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How to Avoid 3 Common Mortgage Scams

How to Avoid 3 Common Mortgage Scams

There are scams out there for everything, and obtaining a mortgage is no exception. While home buying and ownership is typically a source of pride and happiness, unscrupulous individuals are always coming up with schemes to con you out of your hard-earned

May 24, 2022 | Credit

What is a Drive-By Appraisal?

What is a Drive-By Appraisal?

When buying your home, one of the important steps in the mortgage financing process is having an appraisal done. Having an appraiser determine the value of the property is essential to determining how much your lender is willing to lend you for the purcha

May 17, 2022 | Refinancing a Home

Home Equity Vs. Cash-Out Refinance Loans

Home Equity Vs. Cash-Out Refinance Loans

If you need a chunk of change for a home improvement project, paying for your student’s college tuition, consolidating your own debt, or even paying for medical bills, you may be able to pull that money out of your house. This can be done either through a

May 10, 2022 | Refinancing a Home

Can You Afford a Second Home?

Can You Afford a Second Home?

A recent study from the National Association Realtors found that American homeowners gained over $8.2 trillion dollars in housing wealth over the past decade. And with home prices and inflation skyrocketing, there has never been a better time to put your

May 03, 2022 | Purchasing a Home

What if Rates Rise while my House is Under Contract?

What if Rates Rise while my House is Under Contract?

With long-term mortgage interest rates starting to rise after years of staying near historic lows, there is a good chance rates could continue to climb during your home buying process. When you get pre-approved for a mortgage, you are often quoted a certa

Apr 26, 2022 | Purchasing a Home

Your AirBnB Income Can Help You Refinance Your Mortgage

Your AirBnB Income Can Help You Refinance Your Mortgage

Did you know that your AirBnB rental income can help you qualify for a refinance loan? In the past using any rental revenue from your “primary residence” was not acceptable on mortgage applications. However, starting in 2018 mortgage government-sponsored

Apr 19, 2022 | Refinancing a Home

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                                          Don’t Get a Mortgage from a Company that has “Bank” in its name

When buying or refinancing a home, most people don’t even know the first place to start the process. While some may know someone that knows someone, the majority turn to a bank that they have dealt with in the past or an advertisement they see on television for their first call. Others will turn to the internet and take a shot in the dark to see if they hit the target. Unfortunately for these people, after everything is said and “closed”, they realistically didn’t ever have a chance to really see the target. With all of the marketing gimmicks that you see (No closing costs, no money down, $5000 incentive if you pick this lender….. Blah, Blah, Blah!!!!!!), it is very difficult to understand what is the best path and the most sound financial decision when buying a home.

 Before the crash in 2009, everybody played the rate game with lenders, and whoever gave the borrower the best rate won. What most people didn’t realize was that the higher the rate, the more money the bank would make. This was called a yield spread premium. The higher the rate, the higher the yield in the bank’s pocket. Well, that is not the case anymore. The best rate is not always the best decision. Since the controversial “Dodd Frank Act”, the rules have changed drastically, and what most do not realize, this is what changed the game for consumers in a very positive way. Instead of the bank getting paid more when they charge a higher rate, now the homebuyer gets the paycheck the bank used to get to put towards their own closing costs. Yield Spread premium is now called a “Lender Credit”. This means that you can now decide on the rate that best fits your financial situation. For example, at 4% interest on a 30 year conventional mortgage the lender will pay 1% of the loan amount towards your closing costs. If the rate is moved to 4.25%, then the lender will pay back 1.25% of the loan amount. At 4.5% they may credit you 1.5% and so on. Based on a $100,000 loan the credits to you would be $1000, $1250 and $1500 respectively.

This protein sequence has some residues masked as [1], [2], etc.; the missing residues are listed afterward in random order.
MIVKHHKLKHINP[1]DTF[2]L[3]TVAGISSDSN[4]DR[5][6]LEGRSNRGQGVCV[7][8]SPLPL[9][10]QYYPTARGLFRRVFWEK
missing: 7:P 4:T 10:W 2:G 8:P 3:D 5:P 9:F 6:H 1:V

How does this help you?   

For someone that may have little money to put down at closing, taking a higher rate would enable them now to have the lender pay for some of the closing costs. On higher loan amounts, all of the closing costs can be paid by the lender. This enables many people that couldn’t buy a home before the crash to have many more options to be able to buy now because they do not have to bring as much money to the table.         

NOW HERE IS THE KICKER!!!!!

All of the gimmicks that I mentioned above (No closing costs, no money down, $5000 incentive if you pick this lender….. Blah, Blah, Blah!!!!!!), well those are all based on the Lender Credit. As a broker, I am required by law to disclose the amount of lender credit for each rate, but the banks are not.

What does this mean?

This means that the bank can hide the money from you and put it in their pocket. This is how they advertise no closing costs or special incentives to use them.  They are just raising your rate to cover everything without you having a say in what you want to do. If they are not offering incentives or showing a lender credit on your loan estimate, then, well they are just raking you over the coals. If you use a broker, that money is always yours, end of story.

The law has again allowed banks to be dishonest with your money. By using a broker, you will always know where every penny of your money is used.

Daniel Cason Lonestar Mortgage Solutions Texasmortgagedc.com